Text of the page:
End of Life Planning




Is it difficult for you to think or talk about your death, or the death of a friend or loved one?  Are you curious about how to plan a "good death?"  Are you a caretaker for a loved one facing their death?

You may recognize internally a need to process the loss of a loved one, or your own feelings about death, or what it's like for you to age or become a caretaker.


You may be struggling with normal anxiety or anticipatory grief or the shock of an unexpected death. You may be feeling a heightened sense of uncertainty in these times.


The cultural taboo on conversing early and often about end of life wishes creates unnecessary fear and anxiety. You need not wait until death is impending to make a plan.  Planning the end of your life, just as you do the rest of your life, is empowering.


And it can ease the fears and uncertainty among your loved ones when the time comes. When one dies suddenly and unexpectedly, their loved ones are bereft and often struggle to make decisions in a state of grief. Making a plan that aligns with your values and desires is a gift to yourself and your loved ones.

You can begin planning, in a conscious and intentional way, for your own death. This could include letting your wishes be known, organizing your papers, reviewing your life and legacy, planning your memorial service or other rituals, or deciding what you want to do with your body after death.  

You and your loved ones can do this together as a loving, brave and honoring act, where every one gets to identify their end of life wishes.

​As an End of Life Doula, I provide compassionate emotional support, guidance and information. My work is  inspired by the conscious dying movement which aims to diminish the fear and stress many feel around contemplating their mortality. It offers instead a chance for profound healing for the dying person and their loved ones. This approach helps people to honestly and humbly face and plan for their death, embracing their spiritual selves and their loving and forgiving hearts, to do what they can to prepare for a good death for themselves and their loved ones.

Through compassionate care, gentle inquiry and openness, we will sit together to develop a plan that soothes and empowers you. ​


Your plan might include some of these elements:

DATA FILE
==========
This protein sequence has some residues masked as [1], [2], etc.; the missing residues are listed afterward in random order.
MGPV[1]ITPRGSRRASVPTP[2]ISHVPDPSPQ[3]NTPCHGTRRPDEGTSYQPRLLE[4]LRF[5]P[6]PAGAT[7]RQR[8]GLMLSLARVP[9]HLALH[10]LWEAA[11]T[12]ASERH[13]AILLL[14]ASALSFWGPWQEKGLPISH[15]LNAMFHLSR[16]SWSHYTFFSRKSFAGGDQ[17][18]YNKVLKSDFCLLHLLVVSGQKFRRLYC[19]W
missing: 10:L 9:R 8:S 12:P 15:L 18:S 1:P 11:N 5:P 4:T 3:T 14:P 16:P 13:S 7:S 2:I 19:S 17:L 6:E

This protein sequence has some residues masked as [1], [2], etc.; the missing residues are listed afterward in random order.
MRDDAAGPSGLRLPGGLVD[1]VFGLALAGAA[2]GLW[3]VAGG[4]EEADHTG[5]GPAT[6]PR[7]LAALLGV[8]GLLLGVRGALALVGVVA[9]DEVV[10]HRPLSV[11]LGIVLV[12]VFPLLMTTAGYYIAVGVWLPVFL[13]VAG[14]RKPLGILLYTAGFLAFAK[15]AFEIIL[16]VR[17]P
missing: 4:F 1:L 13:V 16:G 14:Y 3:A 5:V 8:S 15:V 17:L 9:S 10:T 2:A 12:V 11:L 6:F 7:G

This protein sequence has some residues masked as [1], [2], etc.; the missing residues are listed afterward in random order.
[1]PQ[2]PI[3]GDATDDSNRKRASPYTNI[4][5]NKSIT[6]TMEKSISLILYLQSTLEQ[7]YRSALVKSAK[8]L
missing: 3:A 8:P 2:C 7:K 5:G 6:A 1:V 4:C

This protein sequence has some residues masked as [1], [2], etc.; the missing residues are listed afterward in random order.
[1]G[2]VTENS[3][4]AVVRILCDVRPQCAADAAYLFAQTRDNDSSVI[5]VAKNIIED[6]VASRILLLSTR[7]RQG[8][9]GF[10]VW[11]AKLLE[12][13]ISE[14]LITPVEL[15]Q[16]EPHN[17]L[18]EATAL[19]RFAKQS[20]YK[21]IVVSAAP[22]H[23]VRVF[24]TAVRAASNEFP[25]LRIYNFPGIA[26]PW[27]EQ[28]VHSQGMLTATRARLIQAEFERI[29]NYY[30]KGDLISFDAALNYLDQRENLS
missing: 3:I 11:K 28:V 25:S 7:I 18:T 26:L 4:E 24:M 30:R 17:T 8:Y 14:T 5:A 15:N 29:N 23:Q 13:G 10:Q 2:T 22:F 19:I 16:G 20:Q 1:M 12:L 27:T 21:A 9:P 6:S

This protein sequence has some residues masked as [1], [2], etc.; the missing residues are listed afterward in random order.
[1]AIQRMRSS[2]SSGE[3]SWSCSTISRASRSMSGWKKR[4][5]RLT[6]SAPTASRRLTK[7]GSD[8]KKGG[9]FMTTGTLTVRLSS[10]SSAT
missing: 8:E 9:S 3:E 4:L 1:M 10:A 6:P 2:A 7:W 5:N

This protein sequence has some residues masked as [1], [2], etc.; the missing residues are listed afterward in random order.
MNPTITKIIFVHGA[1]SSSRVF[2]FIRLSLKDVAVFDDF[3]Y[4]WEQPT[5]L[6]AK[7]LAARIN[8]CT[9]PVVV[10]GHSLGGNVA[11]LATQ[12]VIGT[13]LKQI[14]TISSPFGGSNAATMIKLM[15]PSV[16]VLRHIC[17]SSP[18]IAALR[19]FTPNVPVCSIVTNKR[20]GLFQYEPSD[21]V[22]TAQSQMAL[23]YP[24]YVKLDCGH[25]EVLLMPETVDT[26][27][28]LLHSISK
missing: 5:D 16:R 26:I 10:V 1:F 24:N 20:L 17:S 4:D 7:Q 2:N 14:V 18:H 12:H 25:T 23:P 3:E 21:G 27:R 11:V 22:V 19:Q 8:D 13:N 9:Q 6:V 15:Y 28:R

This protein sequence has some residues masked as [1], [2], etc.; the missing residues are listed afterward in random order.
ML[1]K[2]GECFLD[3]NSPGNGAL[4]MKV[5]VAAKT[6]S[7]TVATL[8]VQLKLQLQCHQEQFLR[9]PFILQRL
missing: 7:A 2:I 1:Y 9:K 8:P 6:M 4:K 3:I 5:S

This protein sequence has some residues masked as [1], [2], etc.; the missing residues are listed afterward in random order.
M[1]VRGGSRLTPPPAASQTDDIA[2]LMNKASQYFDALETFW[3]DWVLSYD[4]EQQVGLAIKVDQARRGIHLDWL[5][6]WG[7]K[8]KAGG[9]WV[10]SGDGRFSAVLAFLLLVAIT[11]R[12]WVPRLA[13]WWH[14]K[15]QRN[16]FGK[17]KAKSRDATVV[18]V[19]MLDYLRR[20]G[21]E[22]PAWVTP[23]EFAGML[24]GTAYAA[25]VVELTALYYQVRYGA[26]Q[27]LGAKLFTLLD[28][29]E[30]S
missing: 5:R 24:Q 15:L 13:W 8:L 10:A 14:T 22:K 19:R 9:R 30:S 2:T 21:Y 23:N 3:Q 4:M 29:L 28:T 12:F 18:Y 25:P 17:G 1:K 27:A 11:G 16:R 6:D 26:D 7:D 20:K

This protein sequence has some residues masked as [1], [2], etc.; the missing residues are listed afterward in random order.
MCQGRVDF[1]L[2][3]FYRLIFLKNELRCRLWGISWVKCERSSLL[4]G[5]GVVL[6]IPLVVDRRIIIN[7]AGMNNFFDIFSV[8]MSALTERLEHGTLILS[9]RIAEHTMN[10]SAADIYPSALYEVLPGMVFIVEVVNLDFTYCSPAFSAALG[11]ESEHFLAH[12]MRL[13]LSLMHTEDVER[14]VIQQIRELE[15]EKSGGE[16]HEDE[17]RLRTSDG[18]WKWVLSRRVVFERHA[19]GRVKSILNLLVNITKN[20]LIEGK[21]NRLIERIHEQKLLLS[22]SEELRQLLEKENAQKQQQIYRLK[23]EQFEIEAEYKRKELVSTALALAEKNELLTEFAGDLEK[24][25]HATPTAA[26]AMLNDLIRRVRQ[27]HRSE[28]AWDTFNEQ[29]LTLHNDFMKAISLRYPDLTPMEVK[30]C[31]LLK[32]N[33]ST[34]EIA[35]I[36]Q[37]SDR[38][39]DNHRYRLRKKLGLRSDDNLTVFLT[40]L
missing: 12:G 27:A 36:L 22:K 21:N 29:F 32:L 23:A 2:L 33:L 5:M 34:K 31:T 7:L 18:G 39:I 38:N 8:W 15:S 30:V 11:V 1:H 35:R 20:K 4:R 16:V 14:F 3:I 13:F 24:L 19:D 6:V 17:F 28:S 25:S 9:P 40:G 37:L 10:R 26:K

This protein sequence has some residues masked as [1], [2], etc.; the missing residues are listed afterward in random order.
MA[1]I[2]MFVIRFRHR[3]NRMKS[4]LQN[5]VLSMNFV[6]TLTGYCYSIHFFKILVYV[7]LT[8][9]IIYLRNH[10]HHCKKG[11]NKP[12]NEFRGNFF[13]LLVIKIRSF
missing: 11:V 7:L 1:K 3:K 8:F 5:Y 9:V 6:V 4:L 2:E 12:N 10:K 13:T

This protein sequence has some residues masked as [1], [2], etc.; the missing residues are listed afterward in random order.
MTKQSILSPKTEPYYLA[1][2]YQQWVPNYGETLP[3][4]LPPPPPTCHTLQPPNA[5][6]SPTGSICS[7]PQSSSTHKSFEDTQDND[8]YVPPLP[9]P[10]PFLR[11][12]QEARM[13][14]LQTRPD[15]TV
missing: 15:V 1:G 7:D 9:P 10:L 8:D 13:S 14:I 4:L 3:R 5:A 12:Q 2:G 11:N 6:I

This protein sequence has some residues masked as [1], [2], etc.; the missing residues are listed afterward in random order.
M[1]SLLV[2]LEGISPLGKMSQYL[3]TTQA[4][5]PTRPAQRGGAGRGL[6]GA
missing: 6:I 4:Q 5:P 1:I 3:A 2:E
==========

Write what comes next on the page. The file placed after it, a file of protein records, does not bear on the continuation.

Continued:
• ​​Legacy Letters and Life Review

  • ​Anticipatory Mourning and Loss

  • ​Advanced Care Directive

  • Sacred Papers

  • ​​Things to let go of

  • Tying up loose ends

  • ​​Unresolved Concerns and Feelings

  • ​​Final Wishes

  • ​​Vigil Planning

  • ​​Home Rituals and Funerals

  • ​​Green Burials

I am a certified End of Life Doula and a hospice volunteer, working directly with patients and as a community ambassador. I help facilitate group outreach events like Death Cafes, Death Over Dinner events, Advanced Care Directives, study groups on The Five Invitations by Frank Ostaseski, and various workshops on end of life planning. She is currently offering a new virtual class entitled End of Life Intentions for Dummies, Pragmatists and Seekers.

For more on my positive-death, conscious dying philosophy, please see: My philosophy on end of life.

For more related information please go to the Resources Page.

I have experienced the loss of my mother, my father, my sister, a dear friend, and many others. My mother had a beautiful death; she was ready and willing, thus cementing my passion for conscious dying.  Please see my story about my mom here:

My Mom's Wonderful Death

rhy mom pic.png

Questions to Consider

​When considering your wishes for the end of your life, ask yourself these questions. You can write the answers, think them, say them aloud.

  • ​Who would you want at your side?

  • ​Is it important to you to die at home?

  • ​Who do you have unfinished business with?

  • Have you shared the important parts of your life story with your family?

  • Have you written it down for posterity?  Or, would you want to ask a family member to interview you?

  • How important is it for you to be free of pain?

  • Would you want to live even if it meant being connected to artificial life support?

  • ​Do you have a will and trust? Are your financial affairs in order?

  • ​Are you leaving a lot of "stuff" at your home for your loved ones to sort through?

  • ​Do you have specific things you want to pass on to your special peeps?

  • ​Do you want a funeral or memorial service or something else?

  • What do you want to be remembered for?